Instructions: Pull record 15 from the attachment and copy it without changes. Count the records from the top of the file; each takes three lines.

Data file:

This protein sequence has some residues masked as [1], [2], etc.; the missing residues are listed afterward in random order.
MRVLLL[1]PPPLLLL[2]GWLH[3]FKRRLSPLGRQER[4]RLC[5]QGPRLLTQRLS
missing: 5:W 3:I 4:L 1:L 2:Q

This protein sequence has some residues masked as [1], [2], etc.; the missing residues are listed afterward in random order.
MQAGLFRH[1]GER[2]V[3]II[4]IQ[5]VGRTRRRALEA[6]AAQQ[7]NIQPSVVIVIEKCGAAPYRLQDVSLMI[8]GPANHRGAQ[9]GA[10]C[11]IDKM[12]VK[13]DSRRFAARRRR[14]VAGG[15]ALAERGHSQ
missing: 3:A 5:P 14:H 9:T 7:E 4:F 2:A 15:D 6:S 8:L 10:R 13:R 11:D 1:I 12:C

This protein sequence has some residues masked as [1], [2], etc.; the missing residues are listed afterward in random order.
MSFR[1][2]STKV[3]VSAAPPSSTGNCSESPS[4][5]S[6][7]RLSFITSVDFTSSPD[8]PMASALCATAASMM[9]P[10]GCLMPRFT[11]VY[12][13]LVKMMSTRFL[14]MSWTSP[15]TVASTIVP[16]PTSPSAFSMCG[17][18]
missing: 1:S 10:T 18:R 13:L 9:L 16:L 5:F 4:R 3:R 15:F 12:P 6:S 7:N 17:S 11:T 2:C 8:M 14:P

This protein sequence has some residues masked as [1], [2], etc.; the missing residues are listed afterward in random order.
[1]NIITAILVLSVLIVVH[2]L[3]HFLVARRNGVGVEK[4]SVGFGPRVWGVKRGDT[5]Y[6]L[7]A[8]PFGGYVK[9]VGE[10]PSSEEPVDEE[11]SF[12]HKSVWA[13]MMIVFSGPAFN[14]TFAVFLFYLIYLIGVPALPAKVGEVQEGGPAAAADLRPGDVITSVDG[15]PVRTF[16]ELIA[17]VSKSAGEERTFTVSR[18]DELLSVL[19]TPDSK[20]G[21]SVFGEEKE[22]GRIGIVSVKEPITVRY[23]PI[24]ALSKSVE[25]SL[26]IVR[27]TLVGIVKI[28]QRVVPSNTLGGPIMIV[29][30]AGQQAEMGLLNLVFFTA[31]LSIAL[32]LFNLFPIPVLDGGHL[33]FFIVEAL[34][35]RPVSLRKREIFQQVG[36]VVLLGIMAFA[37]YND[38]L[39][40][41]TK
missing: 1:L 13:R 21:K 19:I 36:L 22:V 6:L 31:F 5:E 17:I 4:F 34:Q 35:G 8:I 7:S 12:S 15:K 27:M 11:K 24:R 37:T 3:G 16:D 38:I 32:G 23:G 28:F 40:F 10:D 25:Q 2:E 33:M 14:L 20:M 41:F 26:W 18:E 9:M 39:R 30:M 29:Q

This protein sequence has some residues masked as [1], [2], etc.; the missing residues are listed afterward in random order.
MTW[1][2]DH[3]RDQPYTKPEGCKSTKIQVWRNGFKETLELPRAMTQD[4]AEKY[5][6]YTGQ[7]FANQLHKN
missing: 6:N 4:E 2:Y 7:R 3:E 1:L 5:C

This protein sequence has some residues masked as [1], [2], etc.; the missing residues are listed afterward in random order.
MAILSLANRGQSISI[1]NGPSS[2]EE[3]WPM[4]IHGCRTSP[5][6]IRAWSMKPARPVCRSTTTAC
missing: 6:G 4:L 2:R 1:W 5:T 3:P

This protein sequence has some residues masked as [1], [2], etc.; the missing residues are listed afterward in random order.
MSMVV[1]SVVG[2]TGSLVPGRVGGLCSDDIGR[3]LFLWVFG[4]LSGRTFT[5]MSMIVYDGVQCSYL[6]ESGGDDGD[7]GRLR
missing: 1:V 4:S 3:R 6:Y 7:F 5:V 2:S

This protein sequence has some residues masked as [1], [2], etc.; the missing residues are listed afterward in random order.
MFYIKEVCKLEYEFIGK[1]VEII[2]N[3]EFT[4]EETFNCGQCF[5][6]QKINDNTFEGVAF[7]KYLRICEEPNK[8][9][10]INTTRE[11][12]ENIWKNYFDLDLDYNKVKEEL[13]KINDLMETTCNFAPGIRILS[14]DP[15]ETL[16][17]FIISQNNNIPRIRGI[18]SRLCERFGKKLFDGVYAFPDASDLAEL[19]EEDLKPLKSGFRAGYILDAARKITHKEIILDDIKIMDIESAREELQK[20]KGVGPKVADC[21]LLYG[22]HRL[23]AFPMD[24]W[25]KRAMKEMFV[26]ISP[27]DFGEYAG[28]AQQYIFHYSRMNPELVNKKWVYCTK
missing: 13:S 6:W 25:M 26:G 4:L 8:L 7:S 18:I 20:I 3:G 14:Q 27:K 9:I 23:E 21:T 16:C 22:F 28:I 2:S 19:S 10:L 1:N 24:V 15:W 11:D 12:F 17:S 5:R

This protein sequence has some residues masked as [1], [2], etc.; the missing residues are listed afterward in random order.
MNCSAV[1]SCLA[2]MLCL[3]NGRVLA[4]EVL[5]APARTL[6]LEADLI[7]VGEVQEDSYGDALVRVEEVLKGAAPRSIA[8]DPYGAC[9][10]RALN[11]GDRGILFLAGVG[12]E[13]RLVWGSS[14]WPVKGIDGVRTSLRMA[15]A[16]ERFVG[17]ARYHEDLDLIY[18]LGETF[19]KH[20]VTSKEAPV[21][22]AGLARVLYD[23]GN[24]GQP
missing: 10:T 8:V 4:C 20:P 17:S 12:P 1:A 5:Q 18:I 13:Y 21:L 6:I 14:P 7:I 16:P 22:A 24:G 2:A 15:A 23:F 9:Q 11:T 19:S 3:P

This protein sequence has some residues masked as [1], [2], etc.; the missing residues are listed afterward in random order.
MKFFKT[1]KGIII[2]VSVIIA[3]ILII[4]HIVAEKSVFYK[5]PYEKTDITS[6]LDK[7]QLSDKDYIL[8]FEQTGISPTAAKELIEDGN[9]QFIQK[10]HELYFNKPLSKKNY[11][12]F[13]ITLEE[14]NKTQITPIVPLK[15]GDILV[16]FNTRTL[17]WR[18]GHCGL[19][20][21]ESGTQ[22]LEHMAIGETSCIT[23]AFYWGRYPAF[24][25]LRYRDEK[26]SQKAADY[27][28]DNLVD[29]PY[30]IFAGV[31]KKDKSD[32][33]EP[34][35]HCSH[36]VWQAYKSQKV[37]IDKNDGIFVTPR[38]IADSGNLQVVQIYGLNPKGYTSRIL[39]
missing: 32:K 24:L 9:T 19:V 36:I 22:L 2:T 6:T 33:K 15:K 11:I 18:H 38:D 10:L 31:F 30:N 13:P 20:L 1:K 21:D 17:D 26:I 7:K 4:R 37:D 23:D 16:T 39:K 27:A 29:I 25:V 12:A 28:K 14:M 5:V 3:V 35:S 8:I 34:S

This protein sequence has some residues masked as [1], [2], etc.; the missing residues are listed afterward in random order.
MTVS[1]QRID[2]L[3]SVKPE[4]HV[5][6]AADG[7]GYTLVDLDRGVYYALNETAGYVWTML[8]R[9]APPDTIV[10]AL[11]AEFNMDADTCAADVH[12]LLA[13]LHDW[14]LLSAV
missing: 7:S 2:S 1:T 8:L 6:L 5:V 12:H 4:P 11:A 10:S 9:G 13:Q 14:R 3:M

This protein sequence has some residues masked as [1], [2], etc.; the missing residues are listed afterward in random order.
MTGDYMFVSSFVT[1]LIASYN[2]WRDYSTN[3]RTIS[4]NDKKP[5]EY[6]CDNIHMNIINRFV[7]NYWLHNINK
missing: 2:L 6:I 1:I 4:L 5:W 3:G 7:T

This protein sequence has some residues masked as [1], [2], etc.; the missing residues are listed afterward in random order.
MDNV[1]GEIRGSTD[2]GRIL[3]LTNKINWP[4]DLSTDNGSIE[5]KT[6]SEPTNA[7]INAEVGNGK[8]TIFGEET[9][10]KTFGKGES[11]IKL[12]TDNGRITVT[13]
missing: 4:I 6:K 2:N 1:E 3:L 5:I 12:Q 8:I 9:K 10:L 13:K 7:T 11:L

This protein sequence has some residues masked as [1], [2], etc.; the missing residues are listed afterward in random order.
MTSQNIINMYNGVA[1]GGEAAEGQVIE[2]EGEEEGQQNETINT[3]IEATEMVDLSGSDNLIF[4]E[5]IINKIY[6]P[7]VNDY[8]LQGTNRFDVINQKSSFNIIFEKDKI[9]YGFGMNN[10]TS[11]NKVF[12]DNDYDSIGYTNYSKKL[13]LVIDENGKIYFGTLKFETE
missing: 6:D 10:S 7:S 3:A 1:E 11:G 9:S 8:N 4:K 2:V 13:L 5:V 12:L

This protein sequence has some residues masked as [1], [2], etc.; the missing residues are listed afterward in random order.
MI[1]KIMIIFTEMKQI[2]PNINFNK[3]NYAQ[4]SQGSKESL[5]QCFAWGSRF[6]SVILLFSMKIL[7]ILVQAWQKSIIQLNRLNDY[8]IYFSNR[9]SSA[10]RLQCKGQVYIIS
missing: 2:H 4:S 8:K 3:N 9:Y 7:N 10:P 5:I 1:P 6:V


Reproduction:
This protein sequence has some residues masked as [1], [2], etc.; the missing residues are listed afterward in random order.
MI[1]KIMIIFTEMKQI[2]PNINFNK[3]NYAQ[4]SQGSKESL[5]QCFAWGSRF[6]SVILLFSMKIL[7]ILVQAWQKSIIQLNRLNDY[8]IYFSNR[9]SSA[10]RLQCKGQVYIIS
missing: 2:H 4:S 8:K 3:N 9:Y 7:N 10:P 5:I 1:P 6:V